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Money & Influence 01.22.2021

Statesman Journal (Op-Ed): A bill of, by and 'For the People'

Now is the time for political leadership. In the wake of the Jan. 6 armed insurrection attempt to overturn our 2020 presidential election, we should expect our elected leaders to strongly confront the lies, conspiracy theories and white nationalism that have polarized this nation. But it will take more than that. Our democracy was, and continues to be, under attack, and we must immediately fix it. The U.S. House of Representatives will soon be voting on H.R. 1, the For the People Act, the most transformative democracy reform package since the Watergate era. This comprehensive set of democratic reforms and anti-corruption measures will protect and expand the right to vote, reduce the role of big money in politics, end racial and partisan gerrymandering and amplify the voices of hard-working Americans.

Media & Democracy 01.16.2021

Salon: Despite Parler backlash, Facebook played huge role in fueling Capitol riot, watchdogs say

Larger companies were eager to single out Parler to avoid the "potential legal implications" from "associating yourself with an app or platform that is encouraging and inviting actions that will lead to violence," said Yosef Getachew, director of the media and democracy program at the watchdog group Common Cause. Parler played a role in the "organizing" of the siege and amplified calls to violence but "it wasn't just Parler, it was social media platforms across the board," Getachew said. Facebook in particular has "done a poor job of consistently enforcing their content moderation policies," he added. This isn't just a case of "one platform is a bad actor," Getachew said. "All platforms have not done what they need to do to prohibit this type of disinformation and incitement of violence." ... These groups didn't just spread misinformation but actively "encouraged people to attend the riot last week and to potentially arm themselves and to potentially engage in other violent acts," Getachew said. "These are the types of things from a public interest side that make it harder to monitor because the groups are closed, right? You need permission to enter and Facebook isn't doing a good enough job of actually facilitating or moderating these groups to prohibit this type of content, or to ban these groups altogether."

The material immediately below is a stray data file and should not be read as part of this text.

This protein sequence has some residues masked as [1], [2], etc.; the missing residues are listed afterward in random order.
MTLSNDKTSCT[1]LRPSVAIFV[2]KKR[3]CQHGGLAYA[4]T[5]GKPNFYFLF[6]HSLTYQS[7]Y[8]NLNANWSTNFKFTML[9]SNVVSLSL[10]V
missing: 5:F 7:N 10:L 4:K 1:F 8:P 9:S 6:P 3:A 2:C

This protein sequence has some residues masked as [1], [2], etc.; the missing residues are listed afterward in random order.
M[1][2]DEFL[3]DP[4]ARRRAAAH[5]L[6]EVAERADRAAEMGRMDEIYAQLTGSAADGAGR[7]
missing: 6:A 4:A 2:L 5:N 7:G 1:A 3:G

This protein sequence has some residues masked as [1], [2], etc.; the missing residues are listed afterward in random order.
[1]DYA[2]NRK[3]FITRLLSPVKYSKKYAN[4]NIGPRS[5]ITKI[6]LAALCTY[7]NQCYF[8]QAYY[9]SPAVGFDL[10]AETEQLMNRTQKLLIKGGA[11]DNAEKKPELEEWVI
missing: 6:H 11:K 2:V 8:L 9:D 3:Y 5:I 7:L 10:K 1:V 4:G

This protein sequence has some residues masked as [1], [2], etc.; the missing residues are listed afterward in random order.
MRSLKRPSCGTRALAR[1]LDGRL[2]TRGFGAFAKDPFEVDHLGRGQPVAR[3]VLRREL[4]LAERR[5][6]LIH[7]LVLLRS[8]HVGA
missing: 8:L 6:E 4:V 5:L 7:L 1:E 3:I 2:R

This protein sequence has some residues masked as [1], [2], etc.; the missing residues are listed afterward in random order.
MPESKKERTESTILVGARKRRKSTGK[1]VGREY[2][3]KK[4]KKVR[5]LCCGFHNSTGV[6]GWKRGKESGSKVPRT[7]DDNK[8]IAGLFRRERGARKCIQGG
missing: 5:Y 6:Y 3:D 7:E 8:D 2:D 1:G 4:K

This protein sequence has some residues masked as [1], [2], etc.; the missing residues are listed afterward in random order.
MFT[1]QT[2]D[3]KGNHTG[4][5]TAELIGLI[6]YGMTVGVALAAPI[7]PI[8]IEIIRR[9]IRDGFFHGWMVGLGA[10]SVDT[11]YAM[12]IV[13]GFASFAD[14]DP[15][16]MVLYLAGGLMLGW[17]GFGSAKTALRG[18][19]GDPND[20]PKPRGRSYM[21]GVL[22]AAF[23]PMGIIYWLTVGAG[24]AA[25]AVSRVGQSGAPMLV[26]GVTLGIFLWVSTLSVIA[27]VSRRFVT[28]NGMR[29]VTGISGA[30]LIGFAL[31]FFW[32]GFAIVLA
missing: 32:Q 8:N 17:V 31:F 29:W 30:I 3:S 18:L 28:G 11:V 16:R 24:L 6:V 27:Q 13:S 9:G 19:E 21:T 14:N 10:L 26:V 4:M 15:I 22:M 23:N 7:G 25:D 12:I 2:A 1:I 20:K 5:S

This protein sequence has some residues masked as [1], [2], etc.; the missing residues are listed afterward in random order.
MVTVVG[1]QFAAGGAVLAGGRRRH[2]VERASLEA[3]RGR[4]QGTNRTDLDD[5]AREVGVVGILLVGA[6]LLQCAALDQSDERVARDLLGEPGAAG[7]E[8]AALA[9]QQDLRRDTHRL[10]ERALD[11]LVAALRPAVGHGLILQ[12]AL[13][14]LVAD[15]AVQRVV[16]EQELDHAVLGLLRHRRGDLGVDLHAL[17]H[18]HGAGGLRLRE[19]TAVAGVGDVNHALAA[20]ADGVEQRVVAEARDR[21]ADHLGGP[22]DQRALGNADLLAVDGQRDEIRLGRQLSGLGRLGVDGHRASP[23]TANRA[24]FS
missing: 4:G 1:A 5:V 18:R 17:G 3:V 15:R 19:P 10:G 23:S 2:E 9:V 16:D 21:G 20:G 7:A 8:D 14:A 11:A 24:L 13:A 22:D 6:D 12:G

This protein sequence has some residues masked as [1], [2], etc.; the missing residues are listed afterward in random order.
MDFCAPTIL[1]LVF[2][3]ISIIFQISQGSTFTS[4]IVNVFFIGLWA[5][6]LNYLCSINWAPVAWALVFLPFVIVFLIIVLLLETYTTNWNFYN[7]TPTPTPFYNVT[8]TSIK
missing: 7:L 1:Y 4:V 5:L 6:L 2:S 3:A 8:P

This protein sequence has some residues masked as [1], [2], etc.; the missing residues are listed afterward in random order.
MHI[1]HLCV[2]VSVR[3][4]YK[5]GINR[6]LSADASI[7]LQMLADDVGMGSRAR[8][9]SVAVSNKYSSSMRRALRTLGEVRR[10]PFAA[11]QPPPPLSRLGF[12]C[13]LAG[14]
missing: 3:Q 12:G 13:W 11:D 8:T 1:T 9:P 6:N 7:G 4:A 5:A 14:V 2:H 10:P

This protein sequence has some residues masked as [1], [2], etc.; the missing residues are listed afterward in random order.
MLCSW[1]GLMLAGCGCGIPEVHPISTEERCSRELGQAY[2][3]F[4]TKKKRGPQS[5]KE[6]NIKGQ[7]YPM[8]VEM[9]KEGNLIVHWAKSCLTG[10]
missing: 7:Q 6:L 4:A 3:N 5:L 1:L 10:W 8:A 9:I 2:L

Center for Public Integrity: DEMOCRATS PUSH WIDE-RANGING VOTING, ETHICS REFORMS IN CHARGED MOMENT FOR DEMOCRACY

“While neither party will have 60 seats in the Senate any time soon, there are a number of options being considered to get his bill across the finish line,” said Aaron Scherb, director of legislative affairs for the watchdog nonprofit group Common Cause, which supports the bill.

Voting & Elections 01.14.2021

TIME: After Georgia Flips Blue, Voting Rights Advocates Brace for New Voting Restrictions

Voting rights groups say the atmosphere in Georgia has been increasingly tense in recent months as they’ve worked to get out the vote. Aunna Dennis, executive director of Common Cause Georgia, has been wary of what she describes as “angry mobs” at the Capitol, explaining that “there has been a hostile presence with the Stop the Steal rallies.” As a Black woman, she feels particularly unsafe around the area which she is used to visiting as she does her election protection work, she adds.

Philadelphia Inquirer: First it was ‘fraud,’ then they just didn’t like the rules: How Pa. Republicans justified trying to overturn an election

“Part of democracy is being willing to accept the results of a legitimate election, even when it doesn’t favor you. We’ve just lost sight of that,” said Khalif Ali, executive director of Common Cause Pennsylvania, a nonpartisan advocacy group that supports voting rights. “Now what we’re hearing is this rhetoric that is leading people to believe democracy doesn’t work if it doesn’t get me my outcome. ....That rhetoric is absolutely decimating confidence in our democracy.”

New York Times: Will Congress pass ethics changes swiftly after Trump leaves office?

Actually, the I.G. protection component of the reform package has received early action in the House, according to Aaron Scherb of Common Cause, one of the watchdog groups pushing for these changes. On Jan. 5, the eve of the Capitol riot, the bipartisan Inspector General Protection Act — introduced by Representatives Ted Lieu, Democrat of California, and Jody Hice, Republican of Georgia — passed the House by voice vote. The act would help protect inspectors general from retaliation, for example by requiring the executive branch to notify Congress before placing an I.G. on administrative leave. And it would help ensure that vacant I.G. slots are filled promptly by requiring the executive to provide Congress an explanation for failing to nominate an I.G. after an extended vacancy.

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